The combination of drying winds and bright sunshine soon increases the need to water your bowling green. Most clubs will hopefully have the means of watering, whether it be by hand or by fully automated pop up watering systems. The key to using both is to ensure the soil profile is watered enough to cope with the evapotranspiration rates (amount of water lost), which on a warm day can be as much as 6mm. Crown greens will be more susceptible to drying out, so hand watering may be required to wet up the crown.
For clubs whose greens are drying out, it may be a sensible option to raise the height of cut to help the grass plant tolerate these extreme dry periods. Just raising the height by 1-2mm will help.
After lower than average temperatures through late April, the weather for May continues to look rather uncertain, although the most likely scenario is for areas of low pressure to move in from the Atlantic, generally to the northwest of the UK. This means that the most unsettled and windiest weather is likely in the north and northwest with showers, or longer spells of rain, interspersed by shorter, drier and sunnier periods. The south and southeast, however, should see longer, drier, sunnier periods with shorter spells of rain or showers.
After a cold start, temperatures should become nearer average through this period, so snow and overnight frost will become increasingly unlikely and confined only to the hills of the far north.
Key Tasks for May
For the next eight weeks or so, UK growth reaches a peak, therefore the emphasis will be on mowing frequency as long as there is sufficient moisture within the soil:
- Apply 'little and often' foliar feed, consisting of mainly Nitrogen, with other nutrients and ingredients, such as Potassium.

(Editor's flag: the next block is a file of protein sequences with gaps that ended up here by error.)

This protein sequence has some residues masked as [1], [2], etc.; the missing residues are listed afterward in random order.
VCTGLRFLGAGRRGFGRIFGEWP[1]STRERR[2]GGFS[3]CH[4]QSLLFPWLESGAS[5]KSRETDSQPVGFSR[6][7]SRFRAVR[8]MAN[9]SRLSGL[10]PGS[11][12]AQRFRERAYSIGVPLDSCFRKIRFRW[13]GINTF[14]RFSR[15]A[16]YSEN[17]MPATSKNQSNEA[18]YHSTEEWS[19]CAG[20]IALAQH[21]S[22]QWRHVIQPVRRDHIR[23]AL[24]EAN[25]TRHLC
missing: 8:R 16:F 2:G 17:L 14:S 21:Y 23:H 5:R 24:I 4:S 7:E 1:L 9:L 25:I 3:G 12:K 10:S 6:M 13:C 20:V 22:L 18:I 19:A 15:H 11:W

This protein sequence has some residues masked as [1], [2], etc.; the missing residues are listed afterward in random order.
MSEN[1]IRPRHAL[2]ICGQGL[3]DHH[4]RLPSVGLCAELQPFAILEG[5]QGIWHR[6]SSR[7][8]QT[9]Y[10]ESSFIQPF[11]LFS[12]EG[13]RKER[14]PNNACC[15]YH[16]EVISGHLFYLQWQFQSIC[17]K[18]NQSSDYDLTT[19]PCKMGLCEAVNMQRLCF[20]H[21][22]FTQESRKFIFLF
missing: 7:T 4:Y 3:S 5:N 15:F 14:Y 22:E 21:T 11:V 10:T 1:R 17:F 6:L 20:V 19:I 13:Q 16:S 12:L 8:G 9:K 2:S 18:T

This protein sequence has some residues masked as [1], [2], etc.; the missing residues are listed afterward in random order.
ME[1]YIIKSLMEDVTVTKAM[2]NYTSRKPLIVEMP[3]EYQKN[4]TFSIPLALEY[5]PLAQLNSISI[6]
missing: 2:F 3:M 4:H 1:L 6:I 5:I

- Continue to seed sparse or bare areas.
Mowing. Greens should be mown at least three times a week, with some grooming, verti-cutting or brushing being undertaken on a weekly or twice weekly cycle to improve air movement and reduce thatch levels building up in the sward profile.
The sward will be actively growing due to the increased soil temperatures, coupled with the stimulation of fertiliser applications. Regular mowing will be required to maintain sward height at around 4-5mm. Verti-cutting/grooming fortnightly can be carried out to help speed up the green and help improve the health of your turf.
Aeration should continue, using a mix of micro, needle or star tines which give maximum effect and almost zero turf disturbance.
Regular use of a sarrel roller will be beneficial and the use of micro tines to aerate the green will help reduce soil compaction, 'vent' the root-zone and to allow water to move quickly from the surface and into the root-zone, thus encouraging the turf to root deeper.
Irrigation: Soil and air temperatures usually increase in May, often bringing on the need to irrigate. If soil profiles, particularly sandy soils, are allowed to dry out too much they often become water repellent (hydrophobic), a state when soils can become difficult to re-wet. Often the first areas to suffer on greens particularly crown greens are the high spots on the green. You may need to spend more time hand watering these problem areas.
When you do water, ensure you go to a depth of 100-150mm to encourage the roots to go down to find the water.
Fertilising: The cold night-time temperatures have resulted in a slow spring and sluggish growth. On surfaces requiring an injection of growth a nitrogen source such nitrate or ammonium will be readily available to the plant. Something such as Advanced Generate 12-3-9 +2Mg +2Fe has the benefit of the whole 12% nitrogen source being ammonium which is readily available to the plant in cooler conditions. It also contains a big hit of sulphate at 34% which is an essential element for plant metabolism and amino acid production in the spring. On top of that, it also contains magnesium and iron, which will increase chlorophyll production to maximise the efficiency of photosynthesis as well as harden the leaf cell walls against disease and cold weather stress.